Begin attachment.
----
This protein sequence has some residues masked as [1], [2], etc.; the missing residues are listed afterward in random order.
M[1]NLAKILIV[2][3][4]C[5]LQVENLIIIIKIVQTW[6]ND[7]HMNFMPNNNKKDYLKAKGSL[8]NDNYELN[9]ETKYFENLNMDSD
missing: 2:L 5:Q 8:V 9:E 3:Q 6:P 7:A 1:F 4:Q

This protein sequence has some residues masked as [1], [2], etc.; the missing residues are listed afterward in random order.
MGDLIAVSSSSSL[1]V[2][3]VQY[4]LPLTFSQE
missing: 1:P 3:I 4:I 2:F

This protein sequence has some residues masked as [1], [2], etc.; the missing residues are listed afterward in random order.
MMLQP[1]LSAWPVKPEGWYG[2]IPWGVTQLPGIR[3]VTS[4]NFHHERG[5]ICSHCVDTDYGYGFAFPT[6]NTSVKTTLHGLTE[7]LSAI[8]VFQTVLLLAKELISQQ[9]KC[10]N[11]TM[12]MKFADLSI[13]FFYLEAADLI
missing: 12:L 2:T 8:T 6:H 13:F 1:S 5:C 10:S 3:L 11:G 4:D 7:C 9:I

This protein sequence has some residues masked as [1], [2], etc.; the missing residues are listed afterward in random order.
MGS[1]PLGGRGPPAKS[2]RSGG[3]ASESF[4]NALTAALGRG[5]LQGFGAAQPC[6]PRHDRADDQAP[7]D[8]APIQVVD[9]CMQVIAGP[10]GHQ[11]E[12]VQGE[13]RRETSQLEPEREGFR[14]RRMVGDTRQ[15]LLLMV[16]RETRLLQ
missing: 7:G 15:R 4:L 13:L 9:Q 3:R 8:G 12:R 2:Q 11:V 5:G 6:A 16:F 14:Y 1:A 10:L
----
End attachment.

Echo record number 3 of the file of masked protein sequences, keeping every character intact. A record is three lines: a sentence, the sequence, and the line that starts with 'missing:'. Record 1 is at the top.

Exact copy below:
This protein sequence has some residues masked as [1], [2], etc.; the missing residues are listed afterward in random order.
MMLQP[1]LSAWPVKPEGWYG[2]IPWGVTQLPGIR[3]VTS[4]NFHHERG[5]ICSHCVDTDYGYGFAFPT[6]NTSVKTTLHGLTE[7]LSAI[8]VFQTVLLLAKELISQQ[9]KC[10]N[11]TM[12]MKFADLSI[13]FFYLEAADLI
missing: 12:L 2:T 8:T 6:H 13:F 1:S 5:C 10:S 3:L 11:G 4:D 7:C 9:I